[PATCH] D27721: Add a c_str() member to StringLiteral

David Blaikie via llvm-commits llvm-commits at lists.llvm.org
Tue Dec 13 11:43:26 PST 2016

StringRef's copy ctor would have to be constexpr, which I believe it is -
implicitly/the default.

$ cat test.cpp
struct base { };
struct derived : base {
  constexpr derived(int i) { }
struct outer { base b; };
constexpr outer o{derived(3)};
$ clang++-tot test.cpp -fsyntax-only -std=c++11

On Tue, Dec 13, 2016 at 11:29 AM Mehdi Amini <mehdi.amini at apple.com> wrote:

On Dec 13, 2016, at 10:36 AM, David Blaikie <dblaikie at gmail.com> wrote:

(just repeating what I said on IRC for context)

My thinking was that StringLiteral would be used only for temporary
expressions (and that even the type of the global tables would be
StringRef, not StringLiteral) - so this type wouldn't end up in any APIs,
etc, keeping it fairly simple/isolated/non-intrusive/etc.

If the type of the global is StringRef, doesn’t this make it invoking the
copy ctor from StringRef when initializing from StringLiteral? Would this
still be constexpr?

If the type is going to make its way into API usage, then I worry about
possible misuse (such as constructing it from a non-literal in one callsite
to such an API (possibly an array without a null terminator, or with a null
terminator not at the end (such as a fixed length buffer populated with a
shorter value)), even if the other started off as using it in the current
intended way).

I know lld are dabbling with a string type designed to caryr the extra
semantic info of a null terminator (StringRefZ), which might fit into all
of this somehow. (maybe StringLiteral can be converted to StringRefZ, for

Or maybe I'm just off in the weeds and StringLiteral won't ever be so
constrained as to be only used in global initializers. I certainly don't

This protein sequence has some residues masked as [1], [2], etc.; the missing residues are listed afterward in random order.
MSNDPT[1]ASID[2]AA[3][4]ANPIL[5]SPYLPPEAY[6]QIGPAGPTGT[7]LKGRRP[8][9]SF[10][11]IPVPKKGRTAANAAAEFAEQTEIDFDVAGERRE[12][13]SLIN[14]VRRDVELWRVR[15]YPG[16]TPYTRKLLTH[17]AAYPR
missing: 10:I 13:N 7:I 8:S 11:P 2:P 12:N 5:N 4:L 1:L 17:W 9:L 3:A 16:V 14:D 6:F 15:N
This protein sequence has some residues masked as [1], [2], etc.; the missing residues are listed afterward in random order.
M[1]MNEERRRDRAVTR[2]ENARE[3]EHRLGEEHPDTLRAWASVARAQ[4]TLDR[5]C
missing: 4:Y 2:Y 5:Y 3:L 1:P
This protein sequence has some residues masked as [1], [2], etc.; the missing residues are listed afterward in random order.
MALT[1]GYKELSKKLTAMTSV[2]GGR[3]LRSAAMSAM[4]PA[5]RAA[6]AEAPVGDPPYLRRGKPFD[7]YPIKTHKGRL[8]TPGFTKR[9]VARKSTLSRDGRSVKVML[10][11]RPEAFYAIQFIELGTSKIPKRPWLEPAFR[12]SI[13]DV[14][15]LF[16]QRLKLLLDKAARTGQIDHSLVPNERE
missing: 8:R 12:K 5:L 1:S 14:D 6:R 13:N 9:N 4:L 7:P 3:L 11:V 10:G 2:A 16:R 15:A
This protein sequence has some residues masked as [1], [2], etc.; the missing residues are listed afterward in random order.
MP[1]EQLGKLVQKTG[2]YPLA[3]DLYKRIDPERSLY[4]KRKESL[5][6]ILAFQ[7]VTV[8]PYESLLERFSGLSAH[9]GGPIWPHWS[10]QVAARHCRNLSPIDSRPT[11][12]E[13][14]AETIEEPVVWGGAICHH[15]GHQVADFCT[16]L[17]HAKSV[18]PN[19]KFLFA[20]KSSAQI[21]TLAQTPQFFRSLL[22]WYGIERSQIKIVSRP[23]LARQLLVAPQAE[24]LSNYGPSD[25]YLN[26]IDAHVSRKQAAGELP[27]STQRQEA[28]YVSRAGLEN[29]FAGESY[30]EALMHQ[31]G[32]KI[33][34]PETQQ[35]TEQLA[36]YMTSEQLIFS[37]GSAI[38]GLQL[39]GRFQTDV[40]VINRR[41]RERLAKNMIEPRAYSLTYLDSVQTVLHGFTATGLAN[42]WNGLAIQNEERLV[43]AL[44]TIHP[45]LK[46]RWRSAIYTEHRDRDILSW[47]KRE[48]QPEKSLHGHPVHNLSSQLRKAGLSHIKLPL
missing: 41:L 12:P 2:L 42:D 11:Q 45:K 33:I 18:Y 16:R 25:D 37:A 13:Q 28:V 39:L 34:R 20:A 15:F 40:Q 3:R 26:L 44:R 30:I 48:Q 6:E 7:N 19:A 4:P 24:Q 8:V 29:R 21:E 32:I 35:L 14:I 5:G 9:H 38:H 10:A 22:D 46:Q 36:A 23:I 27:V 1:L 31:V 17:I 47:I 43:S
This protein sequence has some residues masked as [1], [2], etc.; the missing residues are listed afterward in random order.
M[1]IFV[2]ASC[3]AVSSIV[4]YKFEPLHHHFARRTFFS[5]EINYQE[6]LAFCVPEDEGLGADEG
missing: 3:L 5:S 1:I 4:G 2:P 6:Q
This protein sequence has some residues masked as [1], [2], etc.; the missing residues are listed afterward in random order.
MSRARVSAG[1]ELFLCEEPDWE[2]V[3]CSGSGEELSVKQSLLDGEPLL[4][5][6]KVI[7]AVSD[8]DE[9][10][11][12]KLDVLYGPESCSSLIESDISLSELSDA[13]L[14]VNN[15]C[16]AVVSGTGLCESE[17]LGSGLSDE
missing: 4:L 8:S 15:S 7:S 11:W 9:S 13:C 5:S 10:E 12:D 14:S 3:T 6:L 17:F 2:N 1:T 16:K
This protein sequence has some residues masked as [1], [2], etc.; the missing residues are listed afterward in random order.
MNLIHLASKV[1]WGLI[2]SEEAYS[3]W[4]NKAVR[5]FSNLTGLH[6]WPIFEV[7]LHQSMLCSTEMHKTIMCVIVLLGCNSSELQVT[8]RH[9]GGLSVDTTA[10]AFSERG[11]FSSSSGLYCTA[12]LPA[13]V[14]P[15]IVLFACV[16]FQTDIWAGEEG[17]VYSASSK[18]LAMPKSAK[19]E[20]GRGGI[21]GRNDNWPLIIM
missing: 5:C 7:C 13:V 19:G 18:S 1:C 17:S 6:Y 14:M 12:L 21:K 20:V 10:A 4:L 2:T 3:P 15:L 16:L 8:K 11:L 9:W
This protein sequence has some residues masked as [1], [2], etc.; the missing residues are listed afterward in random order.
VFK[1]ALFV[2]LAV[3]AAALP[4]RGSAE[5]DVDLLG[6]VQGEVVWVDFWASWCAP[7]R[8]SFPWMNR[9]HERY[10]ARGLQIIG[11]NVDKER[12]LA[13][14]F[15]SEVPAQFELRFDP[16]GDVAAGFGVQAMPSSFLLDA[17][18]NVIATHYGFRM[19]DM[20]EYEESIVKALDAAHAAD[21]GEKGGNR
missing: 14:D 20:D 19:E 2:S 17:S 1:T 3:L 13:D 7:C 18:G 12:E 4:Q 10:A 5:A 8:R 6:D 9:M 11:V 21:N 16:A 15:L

have the most context here and will defer to others who do.

On Tue, Dec 13, 2016 at 10:30 AM Zachary Turner via Phabricator <
reviews at reviews.llvm.org> wrote:

zturner created this revision.
zturner added reviewers: dblaikie, mehdi_amini, malcolm.parsons, chandlerc.
zturner added a subscriber: llvm-commits.

string literals are necessarily null-terminated, so it makes sense to
provide a `c_str()` method to treat it as a null terminated string.

In practice this arises because you might imagine a global table that
contains option names which you want to pass to something like
`getopt_long_only`, but in other situations you might want to do some
comparisons on the option name (for example, is `--foo` in the options
table), where you want to make use of `StringRef` comparison operators.  Of
course, there are tons of other system calls or library calls which we
don't have control over that take `const char*` and where we pull arguments
for these functiosn from a global table of `const char *`, so this doesn't
seem like just a one-off case.

Writing `.str().c_str()` for these cases is problematic since it means we
cannot assume the storage will live longer than the current statement, plus
it's just inefficient since we're unnecessarily incurring a copy.



Index: include/llvm/ADT/StringRef.h
--- include/llvm/ADT/StringRef.h
+++ include/llvm/ADT/StringRef.h
@@ -854,6 +854,8 @@
     template <size_t N>
     constexpr StringLiteral(const char (&Str)[N]) : StringRef(Str, N - 1)
+    const char *c_str() const { return data(); }

   /// @name StringRef Comparison Operators
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